You throw footballs from a Mardi Gras float as the King of Bacchus on a frigid Sunday night in New Orleans.

You throw perfect spirals that people scramble for like they were pieces of gold.

You fling necklaces and medallions with ease. The same way you threw that TD pass to Shockey in Miami and you're as humble as ever.

They say steel is strengthened in the fire and Lord knows you've been there, Mr. Brees.

Coming Back Stronger- a little Tanqueray and Tonic-New Orleans Style- for the the adversity-plagued soul.




Flashback: Tennessee at Alabama October 2005

July 17th, 2010

Flashbacks are always more fun when your team wins in the end.

That was the case as I was watching CSS SEC classics. 365/24/7 Bob Neal and company review SEC games and run a long list of the classics over a weekend.

They replayed the 2005 instant classic matchup pitting the Volunteers of Tennessee with the Alabama Crimson Tide.

Early Season Recap for UT

Tennessee started the season as defending champions of the SEC east division. They limped into the Tuscaloosa at 3-2, 2-2 following losses at Florida in week three (7-16) , and at home against Georgia in week six (14-27).

Their wins included victories in week one against UAB, week four against LSU and week five versus Ole Miss.

The victory against LSU was a physically and emotionally draining game for the UT team and fans. The game was played on the road in Baton Rouge. The Vols found themselves down 21-0 at the half to a strong and determined Bengal Tiger offense led by Jamarcus Russell.

Defensive coordinator John Chavis made halftime adjustments with the talented Volunteer defense. Adjustments that held the Tigers to a single field goal in the third quarter. The proud, orange-clad defenders followed up with a complete shut-down and shut-out of the LSU offense in the fourth and final frame.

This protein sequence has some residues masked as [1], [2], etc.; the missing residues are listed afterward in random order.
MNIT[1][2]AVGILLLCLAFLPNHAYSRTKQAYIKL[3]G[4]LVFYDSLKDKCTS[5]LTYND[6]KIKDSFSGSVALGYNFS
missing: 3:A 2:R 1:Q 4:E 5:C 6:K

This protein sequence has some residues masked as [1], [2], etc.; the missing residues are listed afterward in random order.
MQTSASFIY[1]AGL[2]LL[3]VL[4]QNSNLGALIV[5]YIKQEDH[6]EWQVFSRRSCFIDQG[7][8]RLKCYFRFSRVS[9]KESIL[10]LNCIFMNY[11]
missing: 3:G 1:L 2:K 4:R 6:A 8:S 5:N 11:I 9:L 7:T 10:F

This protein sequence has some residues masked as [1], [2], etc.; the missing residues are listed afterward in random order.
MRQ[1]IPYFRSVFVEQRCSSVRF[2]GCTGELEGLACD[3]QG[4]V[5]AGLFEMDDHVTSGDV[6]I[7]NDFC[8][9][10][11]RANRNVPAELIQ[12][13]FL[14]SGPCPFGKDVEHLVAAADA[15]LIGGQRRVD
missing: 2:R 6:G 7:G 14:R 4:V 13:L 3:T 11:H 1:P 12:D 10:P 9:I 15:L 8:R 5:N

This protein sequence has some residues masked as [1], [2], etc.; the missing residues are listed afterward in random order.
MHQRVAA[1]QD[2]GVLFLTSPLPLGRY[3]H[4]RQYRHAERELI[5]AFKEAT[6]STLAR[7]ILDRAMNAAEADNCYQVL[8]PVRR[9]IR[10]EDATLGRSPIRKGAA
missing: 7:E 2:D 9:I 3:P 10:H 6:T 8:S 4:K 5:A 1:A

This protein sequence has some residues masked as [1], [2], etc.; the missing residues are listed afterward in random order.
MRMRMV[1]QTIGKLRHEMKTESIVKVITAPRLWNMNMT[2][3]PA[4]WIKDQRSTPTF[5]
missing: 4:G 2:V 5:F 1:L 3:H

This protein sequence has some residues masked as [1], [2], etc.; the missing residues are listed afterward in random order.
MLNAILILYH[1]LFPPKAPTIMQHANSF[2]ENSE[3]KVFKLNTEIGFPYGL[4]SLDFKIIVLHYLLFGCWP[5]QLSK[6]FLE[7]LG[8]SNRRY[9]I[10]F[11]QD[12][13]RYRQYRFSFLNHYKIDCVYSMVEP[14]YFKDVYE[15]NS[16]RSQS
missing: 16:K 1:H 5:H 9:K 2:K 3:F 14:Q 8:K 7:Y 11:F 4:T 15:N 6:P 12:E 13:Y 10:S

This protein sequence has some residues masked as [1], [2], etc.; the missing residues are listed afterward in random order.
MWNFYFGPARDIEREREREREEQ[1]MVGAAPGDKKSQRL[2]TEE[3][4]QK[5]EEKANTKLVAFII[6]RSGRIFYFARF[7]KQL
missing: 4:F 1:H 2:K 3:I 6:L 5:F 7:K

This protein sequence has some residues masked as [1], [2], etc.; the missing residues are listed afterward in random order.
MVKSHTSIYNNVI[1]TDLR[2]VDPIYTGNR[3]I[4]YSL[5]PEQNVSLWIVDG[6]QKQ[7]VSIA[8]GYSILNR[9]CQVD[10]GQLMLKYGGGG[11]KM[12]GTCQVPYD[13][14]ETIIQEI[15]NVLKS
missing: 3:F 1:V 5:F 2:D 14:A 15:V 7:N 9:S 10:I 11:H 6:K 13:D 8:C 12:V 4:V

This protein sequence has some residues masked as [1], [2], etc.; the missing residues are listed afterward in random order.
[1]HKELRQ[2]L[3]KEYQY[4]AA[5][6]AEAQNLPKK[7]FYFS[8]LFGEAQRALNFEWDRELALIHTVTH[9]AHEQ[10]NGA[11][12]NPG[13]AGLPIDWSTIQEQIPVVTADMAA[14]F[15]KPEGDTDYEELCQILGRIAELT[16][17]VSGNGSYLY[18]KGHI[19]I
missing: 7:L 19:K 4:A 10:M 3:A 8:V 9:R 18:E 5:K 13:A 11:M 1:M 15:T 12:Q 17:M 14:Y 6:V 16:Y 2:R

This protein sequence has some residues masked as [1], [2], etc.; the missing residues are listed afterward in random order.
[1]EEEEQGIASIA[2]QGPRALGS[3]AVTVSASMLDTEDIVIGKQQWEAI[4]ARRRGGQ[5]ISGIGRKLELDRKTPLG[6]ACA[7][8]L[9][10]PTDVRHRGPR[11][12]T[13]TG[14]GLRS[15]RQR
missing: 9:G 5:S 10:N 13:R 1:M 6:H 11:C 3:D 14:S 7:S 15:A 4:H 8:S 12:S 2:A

Meanwhile, Rick Clausen took control of the Tennessee offense and led them to an early touchdown score in the third quarter and finished the game in the fourth quarter with 17 unanswered points.

The Vols led a balanced attack on offense. Gerald Riggs took the lion's share of carries for the runningbacks while Clausen utilized nearly every receiver on the roster.

The Volunteer passer finished 21-32, for 196 yards passing and connected with eight different receivers. Six of those receivers had at least three catches and more than 20 yards receiving in the game. C.J. Fayton led the corp with eight catches for 61 yards.

Despite the second half dominance by the Vols, the game came down to the wire due to the large first half deficit. Placekicker James Wilhoit sealed the win with 2:02 left in the fourth quarter nailing a 28 yard field goal.

The loss to Georgia at home was devastating.

Georgia came into the game at 4-0 while Tennessee was 3-1. A Win by UT would have put them back in the hunt to repeat as SEC east division champs, despite the loss to Florida in week three.

The Georgia team, led by D. J. Shockley came into Knoxville and took the Vols to the woodshed. The Dogs laid a whoopin' on UT that would be hard to forget.

The 27-14 loss was hard to swallow because of poor execution in the red zone, turnovers and penalties. The Vols fumbled three times in the game, losing two, and Clausen threw one interception.